2. Mutilation of corpses through beheadings. (Source)
    3. Executing captured rebel fighters in Aleppo. (Source)

    Since the Russian intervention in Syria in 2015, they accused the Tiger Force and their commander of being Russian proxies because of their relatively modern Russian equipment and high level of Russian oversight. Russian special forces troops and officers were regularly seen embedded in the unit, contributing to its high level of combat effectiveness. (Source)

    Tiger Forces fighters pose with a collection of RPGs

    2.1 The commander of the Syrian Tiger Forces Suheil al-Hassan:

    Suheil al-Hassan is the commander and founder of the Tiger Forces. He is part of the Syrian Alawite minority, like Bashar al-Assad. (Source) al-Hassan is known for being one of the most talented commanders in the SAA with favouritism for scorched earth tactics and house-to-house clearing. (Source)

    He allegedly refused promotion to Brigadier General so he could stay with his unit but was eventually promoted to Major General in 2015. (Source) Even if not true, the rumour of it contributes to the image that he cares deeply for the Tiger Forces motivating his troops and adding to his image as “The Tiger”. A video of him directly calling the Syrian minister of defence, while in combat in Idlib demanding more ammo so he and his men can sacrifice themselves for the nation only adds to this legend. (Source

    Al-Hassan started his career training paratroopers before joining Air Force Intelligence Headquarters. Under the AFI he was responsible for the infiltration and destruction of Al-Qaeda cells within Syria. In which he earned a reputation for his relentless nature. After the outbreak of the civil war, al-Hassan led Syrian special forces units against the Al-Nusra front until 2013 when he was ordered to create the Tiger Forces. (Source) Since then he has also led operations against Hayat Sham el-Tahir (HTS) the successor to the al-Nusra front.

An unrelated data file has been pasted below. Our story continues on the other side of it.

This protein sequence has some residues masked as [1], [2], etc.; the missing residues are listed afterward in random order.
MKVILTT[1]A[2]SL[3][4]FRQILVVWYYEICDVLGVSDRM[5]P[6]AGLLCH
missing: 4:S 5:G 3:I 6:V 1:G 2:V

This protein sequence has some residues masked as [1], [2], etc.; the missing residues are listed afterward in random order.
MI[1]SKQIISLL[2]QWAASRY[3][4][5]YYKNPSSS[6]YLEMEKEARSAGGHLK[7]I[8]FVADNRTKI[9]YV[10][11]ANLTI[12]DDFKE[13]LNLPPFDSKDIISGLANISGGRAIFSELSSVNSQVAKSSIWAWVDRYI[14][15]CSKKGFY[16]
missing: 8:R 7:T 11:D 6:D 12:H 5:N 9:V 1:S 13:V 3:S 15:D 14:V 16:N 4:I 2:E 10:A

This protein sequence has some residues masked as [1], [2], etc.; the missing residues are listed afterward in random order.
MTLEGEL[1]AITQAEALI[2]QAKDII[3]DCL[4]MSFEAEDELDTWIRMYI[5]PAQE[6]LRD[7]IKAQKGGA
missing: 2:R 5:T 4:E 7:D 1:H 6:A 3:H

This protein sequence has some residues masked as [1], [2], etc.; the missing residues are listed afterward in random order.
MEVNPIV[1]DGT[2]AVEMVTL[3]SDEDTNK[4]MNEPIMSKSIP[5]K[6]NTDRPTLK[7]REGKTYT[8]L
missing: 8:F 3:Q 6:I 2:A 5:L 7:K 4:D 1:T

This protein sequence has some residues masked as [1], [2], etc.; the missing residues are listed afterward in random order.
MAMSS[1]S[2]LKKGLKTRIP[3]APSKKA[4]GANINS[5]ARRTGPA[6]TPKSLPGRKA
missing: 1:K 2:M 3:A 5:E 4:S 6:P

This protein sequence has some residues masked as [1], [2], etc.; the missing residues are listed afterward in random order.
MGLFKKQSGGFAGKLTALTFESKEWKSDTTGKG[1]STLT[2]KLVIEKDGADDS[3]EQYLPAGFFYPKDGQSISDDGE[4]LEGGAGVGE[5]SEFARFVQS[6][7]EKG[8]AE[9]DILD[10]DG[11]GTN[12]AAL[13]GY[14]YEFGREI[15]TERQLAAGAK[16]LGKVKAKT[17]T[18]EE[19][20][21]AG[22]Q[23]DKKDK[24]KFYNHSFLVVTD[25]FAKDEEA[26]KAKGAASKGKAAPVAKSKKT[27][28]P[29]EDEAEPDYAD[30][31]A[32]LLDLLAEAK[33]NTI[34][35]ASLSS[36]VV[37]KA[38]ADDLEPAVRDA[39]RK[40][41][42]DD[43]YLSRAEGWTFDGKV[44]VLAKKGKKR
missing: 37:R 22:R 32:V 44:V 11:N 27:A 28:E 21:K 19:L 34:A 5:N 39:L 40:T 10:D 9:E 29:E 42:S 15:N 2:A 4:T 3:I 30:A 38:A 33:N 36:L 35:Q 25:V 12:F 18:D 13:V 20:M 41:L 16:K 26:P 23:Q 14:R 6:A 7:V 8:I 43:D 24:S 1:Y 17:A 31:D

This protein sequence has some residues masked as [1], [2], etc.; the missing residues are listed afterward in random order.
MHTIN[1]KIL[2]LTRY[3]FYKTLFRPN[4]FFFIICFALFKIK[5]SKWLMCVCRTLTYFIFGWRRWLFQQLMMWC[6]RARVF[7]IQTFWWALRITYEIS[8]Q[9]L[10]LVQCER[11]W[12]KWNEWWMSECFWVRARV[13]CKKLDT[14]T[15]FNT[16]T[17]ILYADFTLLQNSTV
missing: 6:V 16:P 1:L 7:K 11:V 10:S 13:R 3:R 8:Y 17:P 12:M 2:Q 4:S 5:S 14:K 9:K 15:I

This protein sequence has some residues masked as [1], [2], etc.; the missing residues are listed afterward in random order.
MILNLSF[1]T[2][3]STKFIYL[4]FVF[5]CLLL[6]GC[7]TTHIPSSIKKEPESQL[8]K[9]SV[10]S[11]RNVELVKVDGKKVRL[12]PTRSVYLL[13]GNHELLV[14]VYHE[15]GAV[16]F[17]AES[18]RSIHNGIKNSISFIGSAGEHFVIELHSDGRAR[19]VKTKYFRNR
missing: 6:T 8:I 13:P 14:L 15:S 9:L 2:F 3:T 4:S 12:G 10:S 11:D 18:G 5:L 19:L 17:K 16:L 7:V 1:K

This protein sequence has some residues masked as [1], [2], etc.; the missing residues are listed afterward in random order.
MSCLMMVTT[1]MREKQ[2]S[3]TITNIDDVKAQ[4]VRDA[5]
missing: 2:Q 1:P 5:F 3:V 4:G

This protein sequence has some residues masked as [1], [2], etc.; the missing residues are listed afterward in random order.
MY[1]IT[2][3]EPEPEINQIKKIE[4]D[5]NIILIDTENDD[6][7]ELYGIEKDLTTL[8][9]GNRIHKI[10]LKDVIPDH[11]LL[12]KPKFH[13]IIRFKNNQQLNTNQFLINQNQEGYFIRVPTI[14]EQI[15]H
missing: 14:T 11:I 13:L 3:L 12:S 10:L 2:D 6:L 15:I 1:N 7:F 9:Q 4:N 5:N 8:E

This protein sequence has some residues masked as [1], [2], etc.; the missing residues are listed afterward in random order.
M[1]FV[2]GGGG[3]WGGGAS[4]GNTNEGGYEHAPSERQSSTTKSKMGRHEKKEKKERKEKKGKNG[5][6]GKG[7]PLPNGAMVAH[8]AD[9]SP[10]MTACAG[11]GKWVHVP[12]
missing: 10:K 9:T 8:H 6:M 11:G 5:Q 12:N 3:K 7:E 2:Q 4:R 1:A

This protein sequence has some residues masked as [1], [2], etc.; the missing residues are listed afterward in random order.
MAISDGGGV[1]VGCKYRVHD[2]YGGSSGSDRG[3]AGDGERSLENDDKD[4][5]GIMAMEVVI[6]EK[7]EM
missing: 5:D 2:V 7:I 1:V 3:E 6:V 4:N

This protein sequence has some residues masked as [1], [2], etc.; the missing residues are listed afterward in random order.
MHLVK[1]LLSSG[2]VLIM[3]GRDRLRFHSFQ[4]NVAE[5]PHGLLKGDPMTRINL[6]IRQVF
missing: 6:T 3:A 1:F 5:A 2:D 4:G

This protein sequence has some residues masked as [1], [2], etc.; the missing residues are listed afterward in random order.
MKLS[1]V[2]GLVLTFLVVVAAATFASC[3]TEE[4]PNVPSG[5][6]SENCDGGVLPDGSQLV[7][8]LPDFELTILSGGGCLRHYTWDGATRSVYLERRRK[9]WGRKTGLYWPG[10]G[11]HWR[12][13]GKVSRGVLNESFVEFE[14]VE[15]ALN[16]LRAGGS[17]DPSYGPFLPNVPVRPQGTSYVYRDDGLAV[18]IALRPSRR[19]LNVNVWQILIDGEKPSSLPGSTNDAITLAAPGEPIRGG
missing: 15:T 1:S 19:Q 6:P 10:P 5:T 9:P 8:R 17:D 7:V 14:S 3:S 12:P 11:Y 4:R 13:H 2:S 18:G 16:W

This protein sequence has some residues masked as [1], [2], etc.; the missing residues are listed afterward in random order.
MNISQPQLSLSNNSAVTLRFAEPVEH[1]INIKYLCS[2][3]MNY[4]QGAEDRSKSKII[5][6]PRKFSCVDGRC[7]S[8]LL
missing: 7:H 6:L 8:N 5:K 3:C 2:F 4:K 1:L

Analysts believe al-Hassan vastly prefers Russia as a sponsor to Iran, unlike the other traditional elite unit of the SAA, the Republican Guard led by Assad’s brother. (Source) This has led to tension within the ranks as the Tiger Forces are regularly engaged in winning the war. Whereas elements of the republican guard under Assad seem more interested in trafficking narcotics. There are rumours that Assad himself feels threatened by the cult of personality that al-Hassan has acquired over time and that Russia prefers him as a potential leader figure. (Source)

    Indeed, high up Russian officials have suggested that Suheil al-Hassan should be promoted to the head of the SAA. Due to the SAA having too many corrupt and incompetent commanders resulting in low morale. This has faced intense opposition from the Republican Guard under the command of Maher al-Assad and from his Iranian backers. (Source)